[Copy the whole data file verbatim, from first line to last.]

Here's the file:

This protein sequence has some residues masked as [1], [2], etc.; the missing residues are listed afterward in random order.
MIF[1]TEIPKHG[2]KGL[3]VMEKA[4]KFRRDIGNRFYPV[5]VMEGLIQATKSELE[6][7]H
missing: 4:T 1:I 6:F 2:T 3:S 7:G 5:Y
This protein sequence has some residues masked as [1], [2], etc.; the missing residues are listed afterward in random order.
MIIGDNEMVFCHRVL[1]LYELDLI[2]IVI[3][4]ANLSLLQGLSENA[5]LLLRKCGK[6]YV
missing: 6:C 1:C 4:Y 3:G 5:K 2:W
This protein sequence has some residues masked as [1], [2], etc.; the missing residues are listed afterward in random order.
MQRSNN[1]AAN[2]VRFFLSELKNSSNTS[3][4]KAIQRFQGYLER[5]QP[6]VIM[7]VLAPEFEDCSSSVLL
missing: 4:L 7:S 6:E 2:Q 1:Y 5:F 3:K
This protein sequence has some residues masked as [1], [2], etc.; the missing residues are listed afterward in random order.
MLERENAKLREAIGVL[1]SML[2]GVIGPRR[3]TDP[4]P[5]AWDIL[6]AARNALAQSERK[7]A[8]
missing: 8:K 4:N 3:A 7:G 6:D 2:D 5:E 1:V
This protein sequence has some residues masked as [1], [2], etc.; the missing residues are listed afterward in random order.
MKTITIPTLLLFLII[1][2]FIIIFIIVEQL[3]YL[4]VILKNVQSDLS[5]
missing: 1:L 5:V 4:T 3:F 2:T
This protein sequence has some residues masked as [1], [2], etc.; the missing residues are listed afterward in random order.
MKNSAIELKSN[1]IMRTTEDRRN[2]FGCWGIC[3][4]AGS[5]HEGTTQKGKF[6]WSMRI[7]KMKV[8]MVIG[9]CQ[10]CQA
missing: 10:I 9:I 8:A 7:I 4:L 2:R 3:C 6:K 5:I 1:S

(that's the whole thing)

This protein sequence has some residues masked as [1], [2], etc.; the missing residues are listed afterward in random order.
MIF[1]TEIPKHG[2]KGL[3]VMEKA[4]KFRRDIGNRFYPV[5]VMEGLIQATKSELE[6][7]H
missing: 4:T 1:I 6:F 2:T 3:S 7:G 5:Y
This protein sequence has some residues masked as [1], [2], etc.; the missing residues are listed afterward in random order.
MIIGDNEMVFCHRVL[1]LYELDLI[2]IVI[3][4]ANLSLLQGLSENA[5]LLLRKCGK[6]YV
missing: 6:C 1:C 4:Y 3:G 5:K 2:W
This protein sequence has some residues masked as [1], [2], etc.; the missing residues are listed afterward in random order.
MQRSNN[1]AAN[2]VRFFLSELKNSSNTS[3][4]KAIQRFQGYLER[5]QP[6]VIM[7]VLAPEFEDCSSSVLL
missing: 4:L 7:S 6:E 2:Q 1:Y 5:F 3:K
This protein sequence has some residues masked as [1], [2], etc.; the missing residues are listed afterward in random order.
MLERENAKLREAIGVL[1]SML[2]GVIGPRR[3]TDP[4]P[5]AWDIL[6]AARNALAQSERK[7]A[8]
missing: 8:K 4:N 3:A 7:G 6:D 2:D 5:E 1:V
This protein sequence has some residues masked as [1], [2], etc.; the missing residues are listed afterward in random order.
MKTITIPTLLLFLII[1][2]FIIIFIIVEQL[3]YL[4]VILKNVQSDLS[5]
missing: 1:L 5:V 4:T 3:F 2:T
This protein sequence has some residues masked as [1], [2], etc.; the missing residues are listed afterward in random order.
MKNSAIELKSN[1]IMRTTEDRRN[2]FGCWGIC[3][4]AGS[5]HEGTTQKGKF[6]WSMRI[7]KMKV[8]MVIG[9]CQ[10]CQA
missing: 10:I 9:I 8:A 7:I 4:L 2:R 3:C 6:K 5:I 1:S